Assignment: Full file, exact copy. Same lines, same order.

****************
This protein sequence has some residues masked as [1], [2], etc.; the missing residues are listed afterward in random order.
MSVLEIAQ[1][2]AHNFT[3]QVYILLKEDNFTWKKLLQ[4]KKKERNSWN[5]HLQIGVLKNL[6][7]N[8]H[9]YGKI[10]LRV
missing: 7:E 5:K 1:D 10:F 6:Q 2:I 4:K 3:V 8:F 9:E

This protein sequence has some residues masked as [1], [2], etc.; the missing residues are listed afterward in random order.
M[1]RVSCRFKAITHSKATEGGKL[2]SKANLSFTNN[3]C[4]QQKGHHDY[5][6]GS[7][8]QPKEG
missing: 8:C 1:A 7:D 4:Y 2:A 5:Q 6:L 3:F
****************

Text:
This protein sequence has some residues masked as [1], [2], etc.; the missing residues are listed afterward in random order.
MSVLEIAQ[1][2]AHNFT[3]QVYILLKEDNFTWKKLLQ[4]KKKERNSWN[5]HLQIGVLKNL[6][7]N[8]H[9]YGKI[10]LRV
missing: 7:E 5:K 1:D 10:F 6:Q 2:I 4:K 3:V 8:F 9:E

This protein sequence has some residues masked as [1], [2], etc.; the missing residues are listed afterward in random order.
M[1]RVSCRFKAITHSKATEGGKL[2]SKANLSFTNN[3]C[4]QQKGHHDY[5][6]GS[7][8]QPKEG
missing: 8:C 1:A 7:D 4:Y 2:A 5:Q 6:L 3:F